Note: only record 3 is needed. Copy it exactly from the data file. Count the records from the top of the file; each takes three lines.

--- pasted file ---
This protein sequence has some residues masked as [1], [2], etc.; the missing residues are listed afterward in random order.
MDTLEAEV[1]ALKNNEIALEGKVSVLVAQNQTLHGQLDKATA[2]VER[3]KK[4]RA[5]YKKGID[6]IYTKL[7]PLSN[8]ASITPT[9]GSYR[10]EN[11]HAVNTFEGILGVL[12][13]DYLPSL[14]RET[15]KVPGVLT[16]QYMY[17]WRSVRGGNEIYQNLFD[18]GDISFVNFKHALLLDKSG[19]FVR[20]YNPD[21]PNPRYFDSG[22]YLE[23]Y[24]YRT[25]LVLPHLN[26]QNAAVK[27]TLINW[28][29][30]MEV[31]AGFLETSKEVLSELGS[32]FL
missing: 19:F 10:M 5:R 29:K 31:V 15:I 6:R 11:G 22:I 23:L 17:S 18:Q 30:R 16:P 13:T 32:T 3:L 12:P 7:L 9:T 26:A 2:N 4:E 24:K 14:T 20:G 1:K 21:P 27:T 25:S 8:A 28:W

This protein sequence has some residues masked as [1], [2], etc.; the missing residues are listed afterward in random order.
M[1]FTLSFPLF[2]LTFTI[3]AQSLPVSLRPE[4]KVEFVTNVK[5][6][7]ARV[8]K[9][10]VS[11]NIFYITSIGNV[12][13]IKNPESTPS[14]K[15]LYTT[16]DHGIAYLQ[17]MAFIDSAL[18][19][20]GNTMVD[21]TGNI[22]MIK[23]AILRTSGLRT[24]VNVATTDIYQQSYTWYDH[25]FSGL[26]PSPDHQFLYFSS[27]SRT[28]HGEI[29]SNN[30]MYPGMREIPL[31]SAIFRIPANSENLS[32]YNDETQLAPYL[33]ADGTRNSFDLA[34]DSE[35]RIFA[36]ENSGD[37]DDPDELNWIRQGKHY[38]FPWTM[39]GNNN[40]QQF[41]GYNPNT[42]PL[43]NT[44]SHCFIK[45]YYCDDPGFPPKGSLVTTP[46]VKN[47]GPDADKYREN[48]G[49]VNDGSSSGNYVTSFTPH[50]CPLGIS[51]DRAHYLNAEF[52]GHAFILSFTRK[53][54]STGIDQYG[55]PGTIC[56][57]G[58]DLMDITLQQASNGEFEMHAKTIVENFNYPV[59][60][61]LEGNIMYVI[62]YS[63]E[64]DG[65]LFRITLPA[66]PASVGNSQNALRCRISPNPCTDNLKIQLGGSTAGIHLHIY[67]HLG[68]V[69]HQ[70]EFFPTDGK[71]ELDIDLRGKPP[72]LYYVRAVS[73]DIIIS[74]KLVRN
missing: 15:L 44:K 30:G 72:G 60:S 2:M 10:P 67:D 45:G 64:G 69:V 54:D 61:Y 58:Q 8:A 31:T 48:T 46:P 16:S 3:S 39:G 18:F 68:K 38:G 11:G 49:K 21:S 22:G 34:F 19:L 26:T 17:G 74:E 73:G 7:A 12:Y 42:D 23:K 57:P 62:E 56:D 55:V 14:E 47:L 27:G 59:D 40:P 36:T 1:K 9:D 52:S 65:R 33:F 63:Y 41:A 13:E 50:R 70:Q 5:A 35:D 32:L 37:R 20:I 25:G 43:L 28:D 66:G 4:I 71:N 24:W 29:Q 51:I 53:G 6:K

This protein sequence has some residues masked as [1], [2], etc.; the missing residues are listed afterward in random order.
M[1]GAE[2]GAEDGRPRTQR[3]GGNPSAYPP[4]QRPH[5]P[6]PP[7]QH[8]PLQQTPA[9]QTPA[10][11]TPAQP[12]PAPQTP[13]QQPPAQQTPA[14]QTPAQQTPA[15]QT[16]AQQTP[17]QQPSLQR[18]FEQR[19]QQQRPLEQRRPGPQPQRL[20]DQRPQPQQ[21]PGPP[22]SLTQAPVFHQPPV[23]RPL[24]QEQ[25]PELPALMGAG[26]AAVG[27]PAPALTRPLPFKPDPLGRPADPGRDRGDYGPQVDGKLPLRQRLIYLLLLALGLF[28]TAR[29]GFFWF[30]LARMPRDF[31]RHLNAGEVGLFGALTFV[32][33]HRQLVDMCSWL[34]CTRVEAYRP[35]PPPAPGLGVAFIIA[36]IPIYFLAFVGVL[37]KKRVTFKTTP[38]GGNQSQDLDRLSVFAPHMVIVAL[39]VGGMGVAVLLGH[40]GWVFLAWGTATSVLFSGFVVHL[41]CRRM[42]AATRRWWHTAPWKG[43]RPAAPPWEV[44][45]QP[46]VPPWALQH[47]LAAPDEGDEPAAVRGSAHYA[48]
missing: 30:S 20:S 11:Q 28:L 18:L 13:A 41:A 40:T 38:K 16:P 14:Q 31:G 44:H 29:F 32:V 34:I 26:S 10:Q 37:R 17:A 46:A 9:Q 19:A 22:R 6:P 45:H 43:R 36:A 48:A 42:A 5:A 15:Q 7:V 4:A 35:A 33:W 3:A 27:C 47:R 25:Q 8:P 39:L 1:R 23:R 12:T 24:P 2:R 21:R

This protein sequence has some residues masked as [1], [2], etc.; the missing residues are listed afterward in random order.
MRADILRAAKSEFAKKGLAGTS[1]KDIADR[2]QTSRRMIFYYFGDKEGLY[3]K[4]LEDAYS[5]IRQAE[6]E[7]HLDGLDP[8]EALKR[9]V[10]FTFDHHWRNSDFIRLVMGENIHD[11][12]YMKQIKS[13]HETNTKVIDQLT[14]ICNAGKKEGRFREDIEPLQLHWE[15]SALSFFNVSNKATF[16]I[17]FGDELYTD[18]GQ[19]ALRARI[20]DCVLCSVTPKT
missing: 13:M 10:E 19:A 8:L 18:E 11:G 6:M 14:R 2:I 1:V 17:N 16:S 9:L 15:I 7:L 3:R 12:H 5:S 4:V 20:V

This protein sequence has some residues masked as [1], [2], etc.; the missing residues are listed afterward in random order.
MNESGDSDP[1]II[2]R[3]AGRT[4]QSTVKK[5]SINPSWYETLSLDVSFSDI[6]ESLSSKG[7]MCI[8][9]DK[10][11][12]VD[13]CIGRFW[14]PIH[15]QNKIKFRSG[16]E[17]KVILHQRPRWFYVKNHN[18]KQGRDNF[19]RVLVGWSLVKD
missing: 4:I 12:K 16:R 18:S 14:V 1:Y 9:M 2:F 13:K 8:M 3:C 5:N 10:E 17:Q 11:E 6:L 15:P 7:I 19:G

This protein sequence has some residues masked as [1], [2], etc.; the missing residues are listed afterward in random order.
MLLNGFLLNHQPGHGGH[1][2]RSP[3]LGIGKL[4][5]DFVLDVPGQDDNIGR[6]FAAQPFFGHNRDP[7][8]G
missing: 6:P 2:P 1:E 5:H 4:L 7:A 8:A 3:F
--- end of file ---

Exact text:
This protein sequence has some residues masked as [1], [2], etc.; the missing residues are listed afterward in random order.
M[1]GAE[2]GAEDGRPRTQR[3]GGNPSAYPP[4]QRPH[5]P[6]PP[7]QH[8]PLQQTPA[9]QTPA[10][11]TPAQP[12]PAPQTP[13]QQPPAQQTPA[14]QTPAQQTPA[15]QT[16]AQQTP[17]QQPSLQR[18]FEQR[19]QQQRPLEQRRPGPQPQRL[20]DQRPQPQQ[21]PGPP[22]SLTQAPVFHQPPV[23]RPL[24]QEQ[25]PELPALMGAG[26]AAVG[27]PAPALTRPLPFKPDPLGRPADPGRDRGDYGPQVDGKLPLRQRLIYLLLLALGLF[28]TAR[29]GFFWF[30]LARMPRDF[31]RHLNAGEVGLFGALTFV[32][33]HRQLVDMCSWL[34]CTRVEAYRP[35]PPPAPGLGVAFIIA[36]IPIYFLAFVGVL[37]KKRVTFKTTP[38]GGNQSQDLDRLSVFAPHMVIVAL[39]VGGMGVAVLLGH[40]GWVFLAWGTATSVLFSGFVVHL[41]CRRM[42]AATRRWWHTAPWKG[43]RPAAPPWEV[44][45]QP[46]VPPWALQH[47]LAAPDEGDEPAAVRGSAHYA[48]
missing: 30:S 20:S 11:Q 28:L 18:L 13:A 41:A 40:T 38:K 16:P 14:Q 31:G 44:H 29:F 32:V 34:I 26:S 10:Q 37:R 17:A 46:A 9:Q 19:A 22:R 6:P 45:H 43:R 36:A 48:A 42:A 5:A 15:Q 7:V 4:A 35:A 33:W 3:A 27:C 47:R 25:Q 8:P 39:L 1:R 23:R 12:T 24:P 2:R 21:R